Albany Law School Dean Thomas Guernsey examined on Friday for a group of legal educators from around New England the pressures faced by law schools on a macro level -- from employer expectations to job market to rankings to student debt -- and how individual law schools are expected to respond. He and keynote speaker Roy Stuckey headlined the 2009 Northeast Regional Conference "Developing and Defining Measurable Goals for Teaching Law Students" on Dec. 3 and 4.
Professor Stuckey, author of Best Practices for Legal Education and a Distinguished Professor Emeritus of Law at the University of South Carolina School of Law, spoke about "Setting Measureable Goals for Law Student Teaching," calling out legal education for preparing students to think like appellate judges rather than lawyers. Professor Stuckey helped develop the Legal Education Reform Index with the American Bar Association (ABA) and has served on approximately 15 ABA accreditation site inspection teams.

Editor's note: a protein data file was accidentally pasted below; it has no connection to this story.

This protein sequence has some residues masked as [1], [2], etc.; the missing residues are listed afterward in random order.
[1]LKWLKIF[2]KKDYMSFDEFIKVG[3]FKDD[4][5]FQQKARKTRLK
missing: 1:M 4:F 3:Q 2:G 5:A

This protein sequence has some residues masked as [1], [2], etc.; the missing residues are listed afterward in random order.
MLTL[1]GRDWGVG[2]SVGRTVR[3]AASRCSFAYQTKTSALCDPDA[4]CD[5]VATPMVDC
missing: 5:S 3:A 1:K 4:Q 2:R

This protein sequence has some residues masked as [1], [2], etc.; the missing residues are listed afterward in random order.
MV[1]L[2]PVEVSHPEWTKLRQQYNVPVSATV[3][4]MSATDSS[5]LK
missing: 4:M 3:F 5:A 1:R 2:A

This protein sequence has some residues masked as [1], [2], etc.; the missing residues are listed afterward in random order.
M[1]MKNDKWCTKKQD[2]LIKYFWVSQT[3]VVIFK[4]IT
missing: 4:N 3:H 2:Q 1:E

The conference, hosted by Albany Law School, focused on the importance of setting measurable learning goals and implementing them in both the clinic and non-clinic classroom setting. Participants discussed both general trends in curriculum reform and specific ways to develop goals to measure student learning.
Professors from Syracuse University and The College of St. Rose discussed "Pedagogy and Course Goals." Click here for to see the full agenda.
The conference was sponsored by the AALS Section on Legal Education, Albany Law School, Syracuse University College of Law, University at Buffalo Law School and Vermont Law School.
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